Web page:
"The new rules of conduct being imposed by the OIC, and acceded to by other states, give those who claim to represent Islam an exceptional status at the United Nations that has no legal basis and no precedent; it therefore gives ample reason for apprehension. Will a prohibition of discussion about certain political aspects of Islam become generally accepted at the United Nations and beyond, contradicting "the right to freedom of opinion and expression" promised by Article XIX of the Universal Declaration of Human Rights? Unless farsighted states, both Muslim and non-Muslim, make it their business to assert and reassert the need for freedom of speech, this precious liberty is at risk of being eroded throughout the system of international organizations."
| PC gone Mad
| UIC forces UN and its Human Rights Committee to be PC
Ah, send your lawyer friend this link, as well, an interesting article by David Littman on this topic as early as Sept. 1999 http://www.meforum.org/477/islamism-grows-stronger-at-the-united-nations
| Bloch should be played more often
It was, and then in Israel of all places, and with a probably all-Jewish orchestra (the Israel Philharmonic) at that - a very moving experience ...
Weird too, 'cs I travelled (alone, which other kibbutz volunteer was as crazy?) to Tel Aviv the 2.5 hours right after work, cashed a precious traveller cheque (those days ...) to be able to afford such an expensive ticket, gasped at the utter contrast between the kibbutz life I was used to and the Thomas Mann auditorium setting and audience, stayed in a very modest youth hostel near the beach, sneaked out before breakfast, couldnot resist a quick swim in the Meditteranean, and hopped on a very early bus back to work/business as usual, BUT sandwiched in between was this most magnificent happening! Maisky even also played the Dvorak concerto that night! I remember seeing the ad in the Jerusalem Post newspaper .. and freaking out.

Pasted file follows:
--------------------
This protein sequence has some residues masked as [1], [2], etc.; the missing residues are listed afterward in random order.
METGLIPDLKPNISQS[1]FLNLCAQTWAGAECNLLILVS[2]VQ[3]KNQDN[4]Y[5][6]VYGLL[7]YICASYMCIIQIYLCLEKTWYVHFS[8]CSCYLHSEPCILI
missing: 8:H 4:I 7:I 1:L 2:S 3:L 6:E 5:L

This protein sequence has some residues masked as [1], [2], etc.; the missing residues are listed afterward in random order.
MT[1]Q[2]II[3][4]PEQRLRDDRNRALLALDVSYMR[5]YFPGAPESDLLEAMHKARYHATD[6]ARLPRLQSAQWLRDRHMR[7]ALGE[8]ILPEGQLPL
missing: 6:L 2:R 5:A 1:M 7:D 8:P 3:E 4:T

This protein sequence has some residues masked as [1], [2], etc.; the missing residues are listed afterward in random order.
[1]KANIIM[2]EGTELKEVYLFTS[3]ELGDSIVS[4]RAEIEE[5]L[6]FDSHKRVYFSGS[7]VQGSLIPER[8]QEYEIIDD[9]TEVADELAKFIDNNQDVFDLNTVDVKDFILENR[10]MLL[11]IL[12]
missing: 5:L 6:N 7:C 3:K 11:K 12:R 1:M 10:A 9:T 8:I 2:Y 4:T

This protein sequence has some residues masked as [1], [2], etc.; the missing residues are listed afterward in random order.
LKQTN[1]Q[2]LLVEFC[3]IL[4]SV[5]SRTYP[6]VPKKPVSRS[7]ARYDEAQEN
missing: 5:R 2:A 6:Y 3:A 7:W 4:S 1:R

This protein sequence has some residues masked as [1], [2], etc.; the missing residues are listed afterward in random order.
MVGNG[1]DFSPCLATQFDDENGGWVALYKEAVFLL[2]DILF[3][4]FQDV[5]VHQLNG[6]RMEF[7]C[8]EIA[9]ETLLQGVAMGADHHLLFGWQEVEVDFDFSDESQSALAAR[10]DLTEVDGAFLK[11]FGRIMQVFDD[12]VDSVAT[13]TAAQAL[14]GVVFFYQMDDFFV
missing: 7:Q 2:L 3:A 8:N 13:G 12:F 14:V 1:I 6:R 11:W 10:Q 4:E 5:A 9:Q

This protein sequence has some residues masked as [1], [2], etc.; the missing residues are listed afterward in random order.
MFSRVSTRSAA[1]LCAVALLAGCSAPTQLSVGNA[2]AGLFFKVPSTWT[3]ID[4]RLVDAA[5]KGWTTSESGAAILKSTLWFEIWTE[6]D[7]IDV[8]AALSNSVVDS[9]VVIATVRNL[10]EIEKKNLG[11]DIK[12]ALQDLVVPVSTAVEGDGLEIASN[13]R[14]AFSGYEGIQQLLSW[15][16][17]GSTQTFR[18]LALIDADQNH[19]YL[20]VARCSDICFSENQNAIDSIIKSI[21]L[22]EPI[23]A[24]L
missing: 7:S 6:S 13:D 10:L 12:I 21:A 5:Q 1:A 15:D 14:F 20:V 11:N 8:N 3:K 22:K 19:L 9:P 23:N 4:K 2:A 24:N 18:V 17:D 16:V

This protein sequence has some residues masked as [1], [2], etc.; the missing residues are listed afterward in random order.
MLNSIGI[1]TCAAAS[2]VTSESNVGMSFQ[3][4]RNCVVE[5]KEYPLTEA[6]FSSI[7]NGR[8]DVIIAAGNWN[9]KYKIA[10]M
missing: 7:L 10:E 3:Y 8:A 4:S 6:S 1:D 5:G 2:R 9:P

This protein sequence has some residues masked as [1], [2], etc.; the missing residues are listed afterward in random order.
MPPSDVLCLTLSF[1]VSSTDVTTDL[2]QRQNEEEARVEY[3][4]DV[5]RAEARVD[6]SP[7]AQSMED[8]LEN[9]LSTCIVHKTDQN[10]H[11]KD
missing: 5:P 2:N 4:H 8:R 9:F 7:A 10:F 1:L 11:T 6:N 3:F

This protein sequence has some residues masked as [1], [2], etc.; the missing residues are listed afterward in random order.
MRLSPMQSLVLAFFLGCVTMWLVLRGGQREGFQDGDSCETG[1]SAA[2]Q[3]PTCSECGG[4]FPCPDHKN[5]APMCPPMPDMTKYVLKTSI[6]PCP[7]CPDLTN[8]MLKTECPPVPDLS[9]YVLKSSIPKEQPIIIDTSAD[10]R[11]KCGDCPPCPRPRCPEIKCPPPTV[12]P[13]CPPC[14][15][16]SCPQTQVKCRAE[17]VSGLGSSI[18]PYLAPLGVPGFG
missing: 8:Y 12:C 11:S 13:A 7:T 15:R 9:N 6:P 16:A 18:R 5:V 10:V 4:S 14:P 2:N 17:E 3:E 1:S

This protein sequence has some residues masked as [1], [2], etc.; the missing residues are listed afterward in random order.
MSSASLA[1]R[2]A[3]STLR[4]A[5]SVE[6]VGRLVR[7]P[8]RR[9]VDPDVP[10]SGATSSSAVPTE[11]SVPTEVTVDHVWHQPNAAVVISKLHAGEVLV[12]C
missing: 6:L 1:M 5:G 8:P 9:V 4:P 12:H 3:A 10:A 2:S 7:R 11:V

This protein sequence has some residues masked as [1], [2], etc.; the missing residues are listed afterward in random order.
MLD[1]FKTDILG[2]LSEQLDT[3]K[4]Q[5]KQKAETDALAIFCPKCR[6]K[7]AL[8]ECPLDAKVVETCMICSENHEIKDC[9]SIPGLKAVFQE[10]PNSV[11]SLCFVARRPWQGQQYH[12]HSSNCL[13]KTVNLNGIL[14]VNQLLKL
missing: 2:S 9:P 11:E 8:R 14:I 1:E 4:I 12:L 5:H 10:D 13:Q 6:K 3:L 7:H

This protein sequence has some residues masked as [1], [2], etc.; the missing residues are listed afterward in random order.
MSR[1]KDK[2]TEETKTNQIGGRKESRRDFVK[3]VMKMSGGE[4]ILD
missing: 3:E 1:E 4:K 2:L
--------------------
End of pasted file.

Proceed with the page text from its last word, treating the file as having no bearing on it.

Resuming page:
Hey, I donot know the Leonard Rose version. Put that on my list.
| Maishky, Bernstein, and Block, Oh my!
I could hardly imagine a better combination for Schelomo! Do you know the Leonard Rose recording? That's a classic.
I saw the video link you posted and sent it to a lawyer friend who keeps arguing with me that we must embrace the "moderate" Muslim world.
Someone put one of my videos on a site called "The Bullshit Channel".
| Geneva, twice
That was a great link to Ernst Bloch's Shelomo. A very special piece of music! (will never forget - first heard it live in Tel Aviv with Maishky, Bernstein conducting ...)
But from Geneva, Bloch's town of birth, fast forward almost 100 years, some disturbing news (didnot know it was that bad):
David Littman, historian, Human Rights commission NGO Geneva, on capitulation of the UN to the OIC (Organization of Islamic Countries) http://www.youtube.com/watch?v=Dk-VZtsszRY
| Probably hit 13,000 in a day or so!
| Grateful Trio